Why this patch

I wanted authenticated SMTP submission without patching ofmipd(8) or qmail-smtpd(8). Reasons:

  1. I haven’t been able to run the latest TLS patch because it conflicts with the popular SMTP AUTH patches, the last time someone published a merged patch was 2007, and one of my goals in life is to spend as little time as possible hand-merging patches, especially if they’re security-sensitive.
  2. I haven’t been able to run the 2007 TLS merged patch because that version doesn’t interoperate with Gmail (and probably other sites).
  3. Now that I think about it, the popular SMTP AUTH patches never felt truly qmail-ish.
  4. Thinking about it some more, yikes: SMTP AUTH can be abused to dictionary-attack the root password — and if I were running POP3, guessing right would run qmail-pop3d as root!
  5. With a more qmail-ish design, I could improve security and get new user-controlled features.

How and why acceptutils is different:

Without this patch

POP3 runs as the authenticated user, even if that happens to be root. SMTP AUTH runs with hardcoded privileges, needs checkpassword marked setuid-root in order to invoke it strangely, and is implemented by a patch to ofmipd or qmail-smtpd.

With this patch

POP3 runs as the authenticated user, who will never be root. SMTP AUTH works the same way, invokes checkpassword as intended, and does not require any changes to ofmipd or qmail-smtpd.

If someone manages to guess the root password, they won’t know they did: it looks exactly like any other failed login.

Both services run green thanks to these new programs:

  • reup runs a program repeatedly until it succeeds.
  • authup offers SMTP or POP3 authentication and calls checkpassword.
  • checknotroot refuses to run as UID 0.
  • fixsmtpio filters SMTP I/O and exit status to suit authup.


  1. Extract a fresh copy of netqmail into “qmail-acceptutils”.
  2. Apply this patch (not yet released) there.
  3. Copy over conf-* from your main qmail source tree.

Then simply:

# make acceptutils
# cp reup authup checknotroot fixsmtpio /var/qmail/bin
# cp reup.8 authup.8 checknotroot.8 fixsmtpio.8 /var/qmail/man/man8

(You can also try to merge this patch into your main qmail source tree. But since it only adds new programs, why bother?)

Example: authenticated submission service

To accept messages via SMTP AUTH on localhost:26:


exec tcpserver 26 \
    reup -t 5               \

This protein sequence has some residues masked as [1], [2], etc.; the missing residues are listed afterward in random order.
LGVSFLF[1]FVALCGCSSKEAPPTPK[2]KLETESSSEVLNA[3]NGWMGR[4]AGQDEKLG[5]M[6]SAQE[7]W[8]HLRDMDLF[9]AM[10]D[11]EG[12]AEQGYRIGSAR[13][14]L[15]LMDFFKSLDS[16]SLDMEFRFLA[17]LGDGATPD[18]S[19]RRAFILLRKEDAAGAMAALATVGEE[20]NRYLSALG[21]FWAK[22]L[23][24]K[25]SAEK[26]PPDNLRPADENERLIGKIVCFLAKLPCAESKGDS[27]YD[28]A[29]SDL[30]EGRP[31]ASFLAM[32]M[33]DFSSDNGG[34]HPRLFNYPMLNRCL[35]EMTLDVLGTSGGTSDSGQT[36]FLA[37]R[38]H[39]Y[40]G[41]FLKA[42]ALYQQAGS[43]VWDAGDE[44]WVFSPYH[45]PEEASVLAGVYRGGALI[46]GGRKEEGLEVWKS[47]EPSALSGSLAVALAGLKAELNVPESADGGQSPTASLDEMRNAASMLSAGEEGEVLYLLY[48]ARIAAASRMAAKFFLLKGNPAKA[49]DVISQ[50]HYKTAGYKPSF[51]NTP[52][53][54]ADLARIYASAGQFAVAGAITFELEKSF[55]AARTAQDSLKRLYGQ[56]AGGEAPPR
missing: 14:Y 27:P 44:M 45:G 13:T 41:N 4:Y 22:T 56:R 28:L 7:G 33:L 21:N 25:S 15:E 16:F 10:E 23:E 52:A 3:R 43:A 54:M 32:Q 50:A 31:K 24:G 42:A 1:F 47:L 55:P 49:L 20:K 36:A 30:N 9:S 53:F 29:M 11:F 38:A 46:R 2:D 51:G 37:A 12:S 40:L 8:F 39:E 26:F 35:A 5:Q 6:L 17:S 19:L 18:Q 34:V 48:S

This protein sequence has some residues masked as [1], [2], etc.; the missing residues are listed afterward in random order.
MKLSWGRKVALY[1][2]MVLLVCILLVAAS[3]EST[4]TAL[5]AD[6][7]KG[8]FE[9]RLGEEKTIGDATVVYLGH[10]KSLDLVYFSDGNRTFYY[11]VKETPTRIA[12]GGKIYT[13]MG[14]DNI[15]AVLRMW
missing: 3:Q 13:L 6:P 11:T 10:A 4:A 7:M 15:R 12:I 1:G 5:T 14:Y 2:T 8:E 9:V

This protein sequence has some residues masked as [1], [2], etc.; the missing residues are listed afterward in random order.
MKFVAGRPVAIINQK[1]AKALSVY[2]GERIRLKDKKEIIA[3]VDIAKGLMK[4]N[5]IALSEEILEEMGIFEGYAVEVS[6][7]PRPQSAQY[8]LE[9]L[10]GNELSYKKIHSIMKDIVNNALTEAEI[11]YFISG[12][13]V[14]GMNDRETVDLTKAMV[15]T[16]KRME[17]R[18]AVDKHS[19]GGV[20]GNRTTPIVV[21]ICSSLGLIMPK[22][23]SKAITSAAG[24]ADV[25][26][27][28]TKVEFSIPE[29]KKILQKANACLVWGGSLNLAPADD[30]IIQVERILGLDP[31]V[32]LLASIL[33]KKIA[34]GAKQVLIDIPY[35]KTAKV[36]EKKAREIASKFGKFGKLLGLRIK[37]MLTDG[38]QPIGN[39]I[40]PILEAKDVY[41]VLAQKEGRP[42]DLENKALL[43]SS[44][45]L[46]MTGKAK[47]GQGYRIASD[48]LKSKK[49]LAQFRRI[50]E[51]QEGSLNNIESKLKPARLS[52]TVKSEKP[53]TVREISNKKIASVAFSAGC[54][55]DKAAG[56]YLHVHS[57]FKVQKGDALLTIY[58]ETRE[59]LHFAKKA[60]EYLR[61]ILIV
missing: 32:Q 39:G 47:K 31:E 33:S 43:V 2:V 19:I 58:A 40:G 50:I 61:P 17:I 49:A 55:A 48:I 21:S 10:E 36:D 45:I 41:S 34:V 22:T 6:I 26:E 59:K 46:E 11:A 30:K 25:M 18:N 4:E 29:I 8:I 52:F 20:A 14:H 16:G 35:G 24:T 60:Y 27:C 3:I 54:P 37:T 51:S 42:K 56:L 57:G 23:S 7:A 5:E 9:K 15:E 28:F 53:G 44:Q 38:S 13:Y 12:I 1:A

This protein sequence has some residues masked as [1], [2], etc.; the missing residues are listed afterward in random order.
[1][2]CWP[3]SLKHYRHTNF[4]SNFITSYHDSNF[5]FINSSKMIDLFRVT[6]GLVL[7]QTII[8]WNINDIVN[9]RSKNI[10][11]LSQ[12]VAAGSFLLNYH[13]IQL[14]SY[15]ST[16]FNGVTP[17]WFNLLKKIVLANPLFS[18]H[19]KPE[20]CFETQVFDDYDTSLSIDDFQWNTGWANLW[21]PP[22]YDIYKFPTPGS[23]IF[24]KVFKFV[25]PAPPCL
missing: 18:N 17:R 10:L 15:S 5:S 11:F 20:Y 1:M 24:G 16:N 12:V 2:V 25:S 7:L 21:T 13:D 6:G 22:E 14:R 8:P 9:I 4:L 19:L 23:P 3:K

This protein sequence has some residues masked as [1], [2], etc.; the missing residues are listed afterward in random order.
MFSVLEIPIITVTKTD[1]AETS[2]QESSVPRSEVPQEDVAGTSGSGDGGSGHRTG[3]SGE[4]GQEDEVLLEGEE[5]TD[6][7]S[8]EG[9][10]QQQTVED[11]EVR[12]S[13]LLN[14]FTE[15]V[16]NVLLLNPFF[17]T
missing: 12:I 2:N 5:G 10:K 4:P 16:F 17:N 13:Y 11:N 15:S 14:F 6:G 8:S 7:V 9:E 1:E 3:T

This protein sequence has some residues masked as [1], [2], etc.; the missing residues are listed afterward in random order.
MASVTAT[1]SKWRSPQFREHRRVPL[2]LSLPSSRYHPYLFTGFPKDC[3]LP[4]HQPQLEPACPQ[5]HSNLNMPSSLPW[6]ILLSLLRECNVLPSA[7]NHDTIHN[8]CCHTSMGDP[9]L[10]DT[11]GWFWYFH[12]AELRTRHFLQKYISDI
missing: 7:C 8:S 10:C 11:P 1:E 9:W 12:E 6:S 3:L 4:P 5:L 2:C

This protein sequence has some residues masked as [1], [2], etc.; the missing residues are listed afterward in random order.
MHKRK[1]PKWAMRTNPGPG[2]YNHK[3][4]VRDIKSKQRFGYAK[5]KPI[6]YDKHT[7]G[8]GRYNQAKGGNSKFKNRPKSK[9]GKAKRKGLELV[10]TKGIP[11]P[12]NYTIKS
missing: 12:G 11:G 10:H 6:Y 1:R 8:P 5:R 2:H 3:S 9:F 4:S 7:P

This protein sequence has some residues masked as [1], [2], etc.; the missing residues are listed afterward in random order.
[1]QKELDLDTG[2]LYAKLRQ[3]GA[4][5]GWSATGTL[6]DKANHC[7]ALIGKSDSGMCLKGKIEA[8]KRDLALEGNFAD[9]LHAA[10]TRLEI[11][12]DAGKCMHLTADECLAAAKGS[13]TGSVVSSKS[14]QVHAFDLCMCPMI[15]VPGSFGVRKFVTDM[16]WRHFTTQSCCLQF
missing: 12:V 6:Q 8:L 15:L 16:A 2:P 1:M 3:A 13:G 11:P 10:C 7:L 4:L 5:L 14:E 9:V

authup smtp             \
    checkpassword           \
    checknotroot            \
    fixsmtpio               \
    env RELAYCLIENT="" ofmipd

and put these rules in control/fixsmtpio.

# if client closes the connection, tell authup to be happy

# if server greets us unhappily, notify authup

# if server times out, hide message (authup has its own)

# always (authenticated or not) replace greeting

# always replace greeting in HELO/EHLO

# always prepend acceptutils link to HELP message

# always replace greeting in QUIT

# don't advertise AUTH or STARTTLS

# don't allow AUTH or STARTTLS
AUTHUP_USER:auth:NOOP :*::502 unimplemented (#5.5.1)
AUTHUP_USER:starttls:NOOP :*::502 unimplemented (#5.5.1)

Note that stunnel (or similar) is needed to encrypt the service and make it available over the network.

Note that authenticated submission must be on a separate port (or host) from incoming SMTP. If you’re currently using port 25 for both, consider moving submission to port 587, or wait for a future version of acceptutils.

Example: retire previous SMTP AUTH patch

When you’re satisfied with acceptutils, at leisure, remove your previous SMTP AUTH patch and chmod -s checkpassword. Once you’re running an unpatched ofmipd, remove env RELAYCLIENT="".

(Exception: if you’re relying on AUTH support in qmail-remote, don’t remove your previous patch.)

New user-controlled features

Sender address rewriting

Since authenticated submission runs as you, messages you send can be modified according to your settings.

For example, since checkpassword sets $HOME, you can give ofmipd your own CDB of rules for rewriting envelope senders and From: headers.

Here’s an ofmipd-with-user-cdb wrapper to do this:


[ -f "${user_cdb}" ] && ofmipd_arg="${user_cdb}"

exec ofmipd "${ofmipd_arg}"

Stateful filtering

Since authenticated submission and incoming delivery both run as you, messages you send can influence what happens to messages you receive.

For example, filtering your submitted messages through pymsgauth-filter inserts a token into the headers and records it in $HOME, where pymsgauth-confirm can find and match the token in incoming messages.

Here’s how to post to DJB’s mailing lists from any AUTH-capable mail client without ever seeing a qsecretary challenge again:

  1. Apply the QMAILQUEUE patch (available here for ofmipd, included with netqmail for qmail-smtpd).
  2. Install qmail-qfilter.
  3. Install rejectutils.
  4. Install pymsgauth with the pymsgauth-filter patch.
  5. Configure $HOME/.pymsgauth/pymsgauthrc and the relevant .qmail file.
  6. Add pymsgauth-filter to control/ofmipfilters.
  7. Set QMAILQUEUE="qmail-qfilter-ofmipd-queue" and PYMSGAUTH_TOLERATE_UNCONFIGURED=1 in your service’s environment.


Please consider carefully the risks and mitigations and decide for yourself whether acceptutils might safely improve your SMTP AUTH submission service.

Possible future directions

Here are some ideas for the future of acceptutils.

Get this patch

When it’s ready, I’ll announce it on the qmail list.

Improve this patch

If you see a simpler way to do it, I’d love to know.